Under such circumstances I would agree to waive the requirement that the petitioners should have resided in Uganda for a continuous period of one year, prior to filing the application.
Issue 2 – Whether the application is in the best interests of the children:
The significance of the welfare principle has previously been emphasized in my ruling. According to Section 3(3) of the Amendment Act, it would entail giving regard to;
(a) The ascertainable wishes and feelings of the child concerned considered in the light of his or her age or understanding.
(b) The child’s physical, emotional and education needs;
(c) The child’s age, sex, background and any other circumstances relevant in the matter.
(d) Any harm that the child has suffered or is at risk of suffering
(e) Where relevant the capacity of the child’s parents, guardians or others involved in the care of the child in meeting his or her needs.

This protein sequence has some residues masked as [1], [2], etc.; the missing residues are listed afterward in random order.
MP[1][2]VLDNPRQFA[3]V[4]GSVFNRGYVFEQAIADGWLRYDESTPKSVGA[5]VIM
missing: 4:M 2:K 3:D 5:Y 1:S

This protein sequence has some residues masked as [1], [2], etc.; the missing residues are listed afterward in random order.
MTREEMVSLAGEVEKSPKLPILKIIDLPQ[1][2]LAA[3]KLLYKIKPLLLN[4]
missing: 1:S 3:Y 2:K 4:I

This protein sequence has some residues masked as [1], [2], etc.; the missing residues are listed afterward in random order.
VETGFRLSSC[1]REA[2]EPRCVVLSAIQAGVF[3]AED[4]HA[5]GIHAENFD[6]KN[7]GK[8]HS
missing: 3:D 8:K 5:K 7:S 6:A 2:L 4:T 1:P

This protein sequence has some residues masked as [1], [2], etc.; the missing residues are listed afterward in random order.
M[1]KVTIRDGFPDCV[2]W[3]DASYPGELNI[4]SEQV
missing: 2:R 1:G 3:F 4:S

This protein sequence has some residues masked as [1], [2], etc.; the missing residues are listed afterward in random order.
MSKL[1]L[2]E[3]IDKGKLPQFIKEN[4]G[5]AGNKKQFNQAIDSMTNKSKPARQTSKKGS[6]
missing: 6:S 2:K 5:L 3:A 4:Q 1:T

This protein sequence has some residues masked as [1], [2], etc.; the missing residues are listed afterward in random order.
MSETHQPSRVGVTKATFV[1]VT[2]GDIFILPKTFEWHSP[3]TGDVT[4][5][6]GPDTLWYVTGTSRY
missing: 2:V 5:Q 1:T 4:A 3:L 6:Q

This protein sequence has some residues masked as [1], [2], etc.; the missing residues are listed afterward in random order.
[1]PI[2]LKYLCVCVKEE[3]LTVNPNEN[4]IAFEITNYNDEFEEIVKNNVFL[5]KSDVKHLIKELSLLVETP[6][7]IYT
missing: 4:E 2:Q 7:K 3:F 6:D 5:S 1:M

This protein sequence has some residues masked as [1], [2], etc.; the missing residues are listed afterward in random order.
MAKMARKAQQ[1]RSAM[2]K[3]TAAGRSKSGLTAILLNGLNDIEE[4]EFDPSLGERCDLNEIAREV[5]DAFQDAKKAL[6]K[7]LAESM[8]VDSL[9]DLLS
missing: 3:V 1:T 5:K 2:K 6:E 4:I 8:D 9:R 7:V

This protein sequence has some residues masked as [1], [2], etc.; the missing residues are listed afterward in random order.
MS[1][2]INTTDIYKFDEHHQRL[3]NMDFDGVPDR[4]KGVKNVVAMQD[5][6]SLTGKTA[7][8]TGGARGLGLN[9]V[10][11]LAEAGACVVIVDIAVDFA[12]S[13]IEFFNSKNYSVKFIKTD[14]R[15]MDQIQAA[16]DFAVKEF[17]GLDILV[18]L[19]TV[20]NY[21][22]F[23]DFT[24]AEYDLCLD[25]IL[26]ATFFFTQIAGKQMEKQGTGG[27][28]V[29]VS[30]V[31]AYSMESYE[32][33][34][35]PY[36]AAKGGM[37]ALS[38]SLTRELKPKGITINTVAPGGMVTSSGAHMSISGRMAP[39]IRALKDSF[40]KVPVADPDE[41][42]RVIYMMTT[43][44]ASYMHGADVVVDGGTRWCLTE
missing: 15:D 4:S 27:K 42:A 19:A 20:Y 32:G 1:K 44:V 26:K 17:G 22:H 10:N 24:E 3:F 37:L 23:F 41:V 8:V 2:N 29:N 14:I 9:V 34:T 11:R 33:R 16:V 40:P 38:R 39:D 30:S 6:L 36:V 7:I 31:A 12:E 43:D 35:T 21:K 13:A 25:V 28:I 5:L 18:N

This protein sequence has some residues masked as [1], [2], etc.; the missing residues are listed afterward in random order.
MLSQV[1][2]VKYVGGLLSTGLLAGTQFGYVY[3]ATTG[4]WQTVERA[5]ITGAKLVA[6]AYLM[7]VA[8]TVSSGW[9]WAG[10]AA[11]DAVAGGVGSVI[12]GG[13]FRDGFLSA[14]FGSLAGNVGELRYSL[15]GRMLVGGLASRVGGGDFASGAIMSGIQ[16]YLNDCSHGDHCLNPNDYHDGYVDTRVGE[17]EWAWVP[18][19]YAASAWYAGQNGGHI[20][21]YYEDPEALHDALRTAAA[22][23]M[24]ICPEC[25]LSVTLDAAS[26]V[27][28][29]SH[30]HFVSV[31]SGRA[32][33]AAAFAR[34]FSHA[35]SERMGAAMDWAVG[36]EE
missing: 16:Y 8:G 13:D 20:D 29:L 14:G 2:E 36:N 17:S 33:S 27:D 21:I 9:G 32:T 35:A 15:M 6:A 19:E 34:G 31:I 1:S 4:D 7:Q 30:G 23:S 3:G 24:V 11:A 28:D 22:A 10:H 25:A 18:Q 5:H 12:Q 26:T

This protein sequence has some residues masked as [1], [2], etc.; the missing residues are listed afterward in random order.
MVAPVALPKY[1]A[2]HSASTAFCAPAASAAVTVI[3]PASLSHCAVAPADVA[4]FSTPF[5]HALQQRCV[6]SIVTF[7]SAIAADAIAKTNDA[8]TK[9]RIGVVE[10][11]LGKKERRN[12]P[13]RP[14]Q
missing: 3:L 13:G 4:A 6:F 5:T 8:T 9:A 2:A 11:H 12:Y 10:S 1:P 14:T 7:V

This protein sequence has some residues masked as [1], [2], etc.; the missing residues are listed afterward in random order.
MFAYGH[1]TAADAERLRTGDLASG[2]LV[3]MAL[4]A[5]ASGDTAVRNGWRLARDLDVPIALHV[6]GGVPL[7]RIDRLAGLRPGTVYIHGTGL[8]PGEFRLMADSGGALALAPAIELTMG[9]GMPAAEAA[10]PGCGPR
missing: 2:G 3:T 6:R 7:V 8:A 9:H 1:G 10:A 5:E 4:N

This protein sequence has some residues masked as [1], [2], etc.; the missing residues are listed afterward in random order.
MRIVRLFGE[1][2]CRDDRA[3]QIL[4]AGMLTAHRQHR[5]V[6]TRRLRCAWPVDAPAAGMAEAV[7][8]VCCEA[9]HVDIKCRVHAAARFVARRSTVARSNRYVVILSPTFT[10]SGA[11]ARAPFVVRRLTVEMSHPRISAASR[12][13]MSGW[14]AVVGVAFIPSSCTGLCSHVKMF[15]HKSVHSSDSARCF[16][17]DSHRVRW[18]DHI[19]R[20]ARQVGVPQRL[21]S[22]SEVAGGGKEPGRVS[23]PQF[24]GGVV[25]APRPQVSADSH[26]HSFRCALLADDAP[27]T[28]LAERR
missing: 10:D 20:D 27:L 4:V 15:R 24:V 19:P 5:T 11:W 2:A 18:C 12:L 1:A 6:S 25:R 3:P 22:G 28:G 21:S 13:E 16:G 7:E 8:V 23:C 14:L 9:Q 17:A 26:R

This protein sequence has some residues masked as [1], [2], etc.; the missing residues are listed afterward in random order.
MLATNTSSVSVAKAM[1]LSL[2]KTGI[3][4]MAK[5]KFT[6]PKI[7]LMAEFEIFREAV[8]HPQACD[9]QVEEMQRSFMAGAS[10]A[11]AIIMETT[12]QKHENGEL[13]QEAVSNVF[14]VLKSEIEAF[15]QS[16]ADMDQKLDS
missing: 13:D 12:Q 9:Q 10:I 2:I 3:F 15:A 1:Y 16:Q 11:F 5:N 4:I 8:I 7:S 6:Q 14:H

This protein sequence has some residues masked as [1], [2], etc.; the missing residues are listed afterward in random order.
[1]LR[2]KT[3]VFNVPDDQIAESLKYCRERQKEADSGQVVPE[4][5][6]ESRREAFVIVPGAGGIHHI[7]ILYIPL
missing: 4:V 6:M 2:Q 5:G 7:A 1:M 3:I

It was stated by Opira Richard the biological father of the children, that Ayoo Everline their mother passed away on 25/05/2015 when they were only ten days old. Upon advice of village mates, he sought the assistance of the Home who agreed to take on and look after them. With the assistance of the PSWO and LCI chairman, the necessary paper work and court orders were secured and the children were formerly placed under the custody of the Home. That information was confirmed by both the PSWO and Ssenyondo Ernest the LCI Chairperson, Bukaya East Village, Njeru East Parish, Njeru Town Council in Buikwe District.